After four years of renovations, Toledo Public Schools and the administration, staff, students, and the Alumni Association of Morrison R. Waite High School will host a rededication ceremony of the school this Friday, May 9 at 1:30 p.m. in the Grant Murray Field House.
The Waite pep band, orchestra, and show choir will perform, and TPS Superintendent and Waite graduate Romules Durant, Business Manager James Gant, and architect Gary Ashford will be among those speaking.
A ceremonial cutting of the ribbon will take place and commemorative cake will be presented to all attendees at the conclusion of the program. Interested individuals will be allowed to take self-guided tours of the building following the program
The following day, Saturday, May 10, the alumni association will host its centennial celebration at the SeaGate Convention Centre in downtown Toledo. Doors open at 5 p.m., social hour begins at 5:30, dinner at 6:30, the program begins at 7:30 and music, dancing and socializing will continue until midnight.
Waite Principal David M. Yenrick expects that about 1,700 reservations will have been made. The deadline has passed and no tickets will be sold at the door. He hopes it will be quite a show.
“Since this is a once-in-a-lifetime event, you don’t know what to expect,” Yenrick said. “But, we’re pretty happy.”
Leo Goldner (1941 Waite graduate), Don J. Baumgartner (’45), Raymond L. Frick (’64), and Darla (Wandtke) Harbaugh (’69) are the honorary chairmen for the event and the Toledo Refining Company is an honorary corporate sponsor.
Timing is everything
The SeaGate banquet is the culmination of a year-long’s worth of activities, that have included reunion banquets for each decades of classes, a Golden Years reunion, an Athletics’ Hall of Fame induction, a Waite Has-Beens luncheon, an Educator’s Luncheon, and a Choral Centennial Banquet. It will conclude with a Centennial Memorial Day Program on May 22 at the newly renovated Waite Auditorium beginning at 1 p.m.
Since the beginning of this year’s centennial festivities more than $250,000 in donations has been received for the Alumni Association Endowment Fund.
Planning for this event has been ongoing since the fall of 2007, said Yenrick, a 1974 Waite graduate who plans to retire as principal after this school year.
“As you know, timing is everything,” Yenrick wrote for the Waite 100-year celebration’s 60-page program. “As students of Waite High School, we shared the same memories, pride and timeless traditions. The same can be said about the youth who currently attend Waite High School. As we look forward to the next 100, Waite High School will remain the mainstay of secondary education in East Toledo in part due to the unwavering support of the school’s graduates.”
Alumni and history
S. Jean (Varwig) Clark, a 1965 graduate and chairman of the Waite High School Alumni Association, notes that the association played a role in making sure Waite was renovated and not rebuilt during Toledo Public School’s partnership with the Ohio Schools Facility Commission.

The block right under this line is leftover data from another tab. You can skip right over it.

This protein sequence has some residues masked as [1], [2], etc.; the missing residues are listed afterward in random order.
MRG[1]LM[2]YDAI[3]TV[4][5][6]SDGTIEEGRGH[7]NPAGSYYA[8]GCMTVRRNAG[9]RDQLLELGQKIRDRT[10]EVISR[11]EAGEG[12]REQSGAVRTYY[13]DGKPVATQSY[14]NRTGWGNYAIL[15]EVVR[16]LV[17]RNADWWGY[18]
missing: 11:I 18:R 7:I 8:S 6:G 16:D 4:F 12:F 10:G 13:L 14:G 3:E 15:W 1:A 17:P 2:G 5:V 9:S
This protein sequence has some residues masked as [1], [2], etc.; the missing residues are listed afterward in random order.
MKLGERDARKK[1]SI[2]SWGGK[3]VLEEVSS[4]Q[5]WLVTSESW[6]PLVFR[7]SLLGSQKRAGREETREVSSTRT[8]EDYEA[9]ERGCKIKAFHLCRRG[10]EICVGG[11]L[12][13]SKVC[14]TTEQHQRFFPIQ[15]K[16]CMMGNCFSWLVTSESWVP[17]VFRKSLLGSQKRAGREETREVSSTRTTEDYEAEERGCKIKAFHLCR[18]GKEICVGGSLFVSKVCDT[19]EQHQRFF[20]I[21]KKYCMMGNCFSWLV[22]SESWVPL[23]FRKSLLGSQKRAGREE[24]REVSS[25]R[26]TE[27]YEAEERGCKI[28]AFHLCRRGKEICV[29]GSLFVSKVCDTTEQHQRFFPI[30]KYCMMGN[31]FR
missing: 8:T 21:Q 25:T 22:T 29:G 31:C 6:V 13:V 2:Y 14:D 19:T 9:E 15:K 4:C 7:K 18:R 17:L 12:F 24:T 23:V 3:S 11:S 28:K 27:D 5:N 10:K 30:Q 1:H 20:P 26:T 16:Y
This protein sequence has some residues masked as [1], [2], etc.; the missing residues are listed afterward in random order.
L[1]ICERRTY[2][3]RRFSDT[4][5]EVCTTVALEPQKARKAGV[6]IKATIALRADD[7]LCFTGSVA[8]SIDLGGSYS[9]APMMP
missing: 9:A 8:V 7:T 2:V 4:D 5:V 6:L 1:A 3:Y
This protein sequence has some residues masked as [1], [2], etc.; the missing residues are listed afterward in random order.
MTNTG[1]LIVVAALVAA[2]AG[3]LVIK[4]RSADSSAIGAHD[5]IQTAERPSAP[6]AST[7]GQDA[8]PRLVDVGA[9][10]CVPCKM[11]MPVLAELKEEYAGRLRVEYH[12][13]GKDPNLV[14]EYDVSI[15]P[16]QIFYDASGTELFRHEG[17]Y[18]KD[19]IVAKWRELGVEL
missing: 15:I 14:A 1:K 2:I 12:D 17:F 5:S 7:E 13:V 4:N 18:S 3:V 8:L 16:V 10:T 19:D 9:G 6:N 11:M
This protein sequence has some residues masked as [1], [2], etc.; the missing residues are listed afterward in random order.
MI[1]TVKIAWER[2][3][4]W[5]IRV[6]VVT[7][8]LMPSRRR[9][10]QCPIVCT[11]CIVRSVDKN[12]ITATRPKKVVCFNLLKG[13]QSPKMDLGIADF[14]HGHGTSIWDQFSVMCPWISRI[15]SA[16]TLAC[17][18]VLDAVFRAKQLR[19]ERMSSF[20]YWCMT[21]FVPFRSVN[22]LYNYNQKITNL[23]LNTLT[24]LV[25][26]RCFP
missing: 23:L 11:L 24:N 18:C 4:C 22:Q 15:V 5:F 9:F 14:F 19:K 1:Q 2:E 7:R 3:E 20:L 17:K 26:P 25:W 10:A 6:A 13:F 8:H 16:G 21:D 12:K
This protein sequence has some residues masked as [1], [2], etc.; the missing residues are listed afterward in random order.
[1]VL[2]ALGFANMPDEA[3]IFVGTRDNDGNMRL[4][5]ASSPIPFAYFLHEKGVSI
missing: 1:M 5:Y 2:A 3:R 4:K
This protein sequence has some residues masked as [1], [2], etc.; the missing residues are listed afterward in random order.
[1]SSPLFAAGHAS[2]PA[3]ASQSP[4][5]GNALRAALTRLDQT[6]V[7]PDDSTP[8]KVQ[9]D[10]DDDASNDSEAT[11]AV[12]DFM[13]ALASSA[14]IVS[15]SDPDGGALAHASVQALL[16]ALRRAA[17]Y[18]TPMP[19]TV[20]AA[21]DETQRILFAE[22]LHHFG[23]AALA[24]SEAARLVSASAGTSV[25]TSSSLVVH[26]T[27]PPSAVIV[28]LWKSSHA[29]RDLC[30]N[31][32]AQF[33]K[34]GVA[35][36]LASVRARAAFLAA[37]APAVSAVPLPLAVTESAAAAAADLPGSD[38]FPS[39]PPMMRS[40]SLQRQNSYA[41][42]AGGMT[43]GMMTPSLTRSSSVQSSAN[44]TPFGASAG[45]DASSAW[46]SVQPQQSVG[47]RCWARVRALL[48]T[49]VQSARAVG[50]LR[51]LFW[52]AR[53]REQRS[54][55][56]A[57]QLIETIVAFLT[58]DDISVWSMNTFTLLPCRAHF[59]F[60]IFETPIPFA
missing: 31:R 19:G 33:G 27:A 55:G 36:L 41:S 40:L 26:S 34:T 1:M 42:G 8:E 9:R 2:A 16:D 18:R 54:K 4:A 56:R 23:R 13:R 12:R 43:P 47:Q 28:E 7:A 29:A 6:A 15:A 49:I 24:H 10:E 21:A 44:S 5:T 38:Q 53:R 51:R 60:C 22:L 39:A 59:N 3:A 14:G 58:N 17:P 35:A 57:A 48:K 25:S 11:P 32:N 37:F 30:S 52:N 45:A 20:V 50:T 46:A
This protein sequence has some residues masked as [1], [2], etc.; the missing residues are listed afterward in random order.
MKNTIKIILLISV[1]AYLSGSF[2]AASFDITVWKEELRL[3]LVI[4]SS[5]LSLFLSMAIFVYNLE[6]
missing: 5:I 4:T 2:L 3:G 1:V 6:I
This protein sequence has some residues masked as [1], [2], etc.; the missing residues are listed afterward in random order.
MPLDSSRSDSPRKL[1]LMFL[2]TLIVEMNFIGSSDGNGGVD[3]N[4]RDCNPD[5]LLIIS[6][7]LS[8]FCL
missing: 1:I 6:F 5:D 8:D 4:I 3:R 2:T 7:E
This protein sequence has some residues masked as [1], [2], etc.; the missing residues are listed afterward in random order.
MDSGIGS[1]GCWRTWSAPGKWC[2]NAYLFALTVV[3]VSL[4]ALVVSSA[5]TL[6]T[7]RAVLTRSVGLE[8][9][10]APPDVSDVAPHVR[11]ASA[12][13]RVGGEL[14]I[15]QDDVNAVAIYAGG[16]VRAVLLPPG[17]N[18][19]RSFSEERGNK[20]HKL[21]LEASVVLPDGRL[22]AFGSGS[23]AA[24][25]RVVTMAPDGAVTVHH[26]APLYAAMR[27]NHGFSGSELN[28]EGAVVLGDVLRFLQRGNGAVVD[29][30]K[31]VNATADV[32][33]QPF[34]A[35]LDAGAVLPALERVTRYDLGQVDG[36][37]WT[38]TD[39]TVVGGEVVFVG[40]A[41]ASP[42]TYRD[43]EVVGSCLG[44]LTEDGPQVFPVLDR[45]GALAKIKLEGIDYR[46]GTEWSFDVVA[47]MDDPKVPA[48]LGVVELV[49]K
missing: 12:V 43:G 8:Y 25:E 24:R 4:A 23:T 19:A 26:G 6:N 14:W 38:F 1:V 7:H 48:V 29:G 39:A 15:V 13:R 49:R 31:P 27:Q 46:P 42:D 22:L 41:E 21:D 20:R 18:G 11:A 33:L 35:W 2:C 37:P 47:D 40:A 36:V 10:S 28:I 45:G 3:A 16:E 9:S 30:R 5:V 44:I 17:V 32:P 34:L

“Over the last four years, Waite has gone through a transition to prepare it for the next 100 years,” Clark wrote for the program.
“The building has been transformed into a modern facility that honors and maintains historical features such as murals and windows. All the public spaces are welcoming and the classrooms ready for learning. There are new technology systems, science labs, distance learning labs, a fine arts wing, cafeteria improvements, and a field house sound system and floor,” Clark continued.
“The building is air conditioned to guarantee year-round use and is handicap accessible. No more selling elevator tickets to freshman. The library (former cafeteria) looks stunning with new shelving given by alumni. The light through the leaded windows makes the room look like a cathedral.”
Robert Genzman, Waite Class of 1959, in his written history of the school’s beginnings, explains, “Morrison R. Waite High School is located on a plat of land comprising between 10 and 11 acres which was formerly an Ottawa Indian village.
“In the third quarter of the 19th Century, the present location of Waite High School was the site of a brickyard, which produced bricks for construction purposes.This area was also known as the ‘brickyard ball grounds’ due to the fact that this was a favorite site of baseball games. The site was also used for the Ringling Brothers Circus that was held at least once annually. People from all over Toledo and the surrounding vicinity would brave the mud and see the great show.
“The site of the old ‘Waite Bowl’ and the football stadium was part of ‘Highways’ Pond,’ which was probably part of an ancient bed of the Maumee River.
“In 1909, the property bounded by Morrison Drive, East Broadway, Essex, and Second Streets was purchased by the Board of Education as a site for a school, and the City of Toledo was so interested in the project that it bought the adjoining ground between Second and Front Streets as a permanent park. The new school was not to be spoiled by lack of room.
“The construction of the building was begun by the Spieker Company in 1910, but because of labor troubles and the scarcity of materials, the school was not opened for classes until the fall of 1914. The entire cost was $900,000. A field house for physical education and athletics was added in 1954 at a cost of $500,000, and in 1976 a vocational center wing was constructed at a cost of $2.25 million.”